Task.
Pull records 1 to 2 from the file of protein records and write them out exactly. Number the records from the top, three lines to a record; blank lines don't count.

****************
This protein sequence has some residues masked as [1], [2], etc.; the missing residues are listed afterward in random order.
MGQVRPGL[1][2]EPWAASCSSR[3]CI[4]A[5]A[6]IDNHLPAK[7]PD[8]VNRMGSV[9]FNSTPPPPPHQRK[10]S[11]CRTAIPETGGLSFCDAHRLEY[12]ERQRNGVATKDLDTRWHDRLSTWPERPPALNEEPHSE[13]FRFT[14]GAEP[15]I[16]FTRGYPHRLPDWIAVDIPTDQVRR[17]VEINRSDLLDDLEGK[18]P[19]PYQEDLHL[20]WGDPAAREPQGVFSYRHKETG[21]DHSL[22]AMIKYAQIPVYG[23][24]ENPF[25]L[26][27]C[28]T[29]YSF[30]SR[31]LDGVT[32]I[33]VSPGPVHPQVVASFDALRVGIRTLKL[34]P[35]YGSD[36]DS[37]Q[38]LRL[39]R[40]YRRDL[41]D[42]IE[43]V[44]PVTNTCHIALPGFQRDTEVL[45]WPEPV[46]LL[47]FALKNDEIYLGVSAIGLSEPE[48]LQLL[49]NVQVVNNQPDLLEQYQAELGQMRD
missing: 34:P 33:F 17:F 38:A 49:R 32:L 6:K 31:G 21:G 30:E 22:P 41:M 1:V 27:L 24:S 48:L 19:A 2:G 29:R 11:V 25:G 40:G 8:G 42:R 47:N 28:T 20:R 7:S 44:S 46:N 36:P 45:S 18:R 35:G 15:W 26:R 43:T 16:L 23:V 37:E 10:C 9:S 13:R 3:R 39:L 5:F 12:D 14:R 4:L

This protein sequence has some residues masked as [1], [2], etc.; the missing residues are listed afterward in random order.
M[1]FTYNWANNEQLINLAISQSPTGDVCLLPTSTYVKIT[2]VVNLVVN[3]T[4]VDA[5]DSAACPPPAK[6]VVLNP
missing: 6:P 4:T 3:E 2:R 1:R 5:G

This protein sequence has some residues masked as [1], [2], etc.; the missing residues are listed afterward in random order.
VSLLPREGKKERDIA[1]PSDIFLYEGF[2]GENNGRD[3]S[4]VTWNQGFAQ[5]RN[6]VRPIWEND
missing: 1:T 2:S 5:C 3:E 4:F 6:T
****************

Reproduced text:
This protein sequence has some residues masked as [1], [2], etc.; the missing residues are listed afterward in random order.
MGQVRPGL[1][2]EPWAASCSSR[3]CI[4]A[5]A[6]IDNHLPAK[7]PD[8]VNRMGSV[9]FNSTPPPPPHQRK[10]S[11]CRTAIPETGGLSFCDAHRLEY[12]ERQRNGVATKDLDTRWHDRLSTWPERPPALNEEPHSE[13]FRFT[14]GAEP[15]I[16]FTRGYPHRLPDWIAVDIPTDQVRR[17]VEINRSDLLDDLEGK[18]P[19]PYQEDLHL[20]WGDPAAREPQGVFSYRHKETG[21]DHSL[22]AMIKYAQIPVYG[23][24]ENPF[25]L[26][27]C[28]T[29]YSF[30]SR[31]LDGVT[32]I[33]VSPGPVHPQVVASFDALRVGIRTLKL[34]P[35]YGSD[36]DS[37]Q[38]LRL[39]R[40]YRRDL[41]D[42]IE[43]V[44]PVTNTCHIALPGFQRDTEVL[45]WPEPV[46]LL[47]FALKNDEIYLGVSAIGLSEPE[48]LQLL[49]NVQVVNNQPDLLEQYQAELGQMRD
missing: 34:P 33:F 17:F 38:A 49:R 32:L 6:K 31:G 21:G 30:E 22:P 41:M 1:V 27:L 24:S 48:L 19:A 2:G 29:R 11:V 25:G 40:G 8:G 42:R 47:N 28:T 20:R 7:S 44:S 46:N 36:P 45:S 18:R 35:G 15:W 26:R 43:T 16:L 23:V 37:E 10:C 9:S 13:R 3:R 39:L 5:F 12:D 14:R 4:L

This protein sequence has some residues masked as [1], [2], etc.; the missing residues are listed afterward in random order.
M[1]FTYNWANNEQLINLAISQSPTGDVCLLPTSTYVKIT[2]VVNLVVN[3]T[4]VDA[5]DSAACPPPAK[6]VVLNP
missing: 6:P 4:T 3:E 2:R 1:R 5:G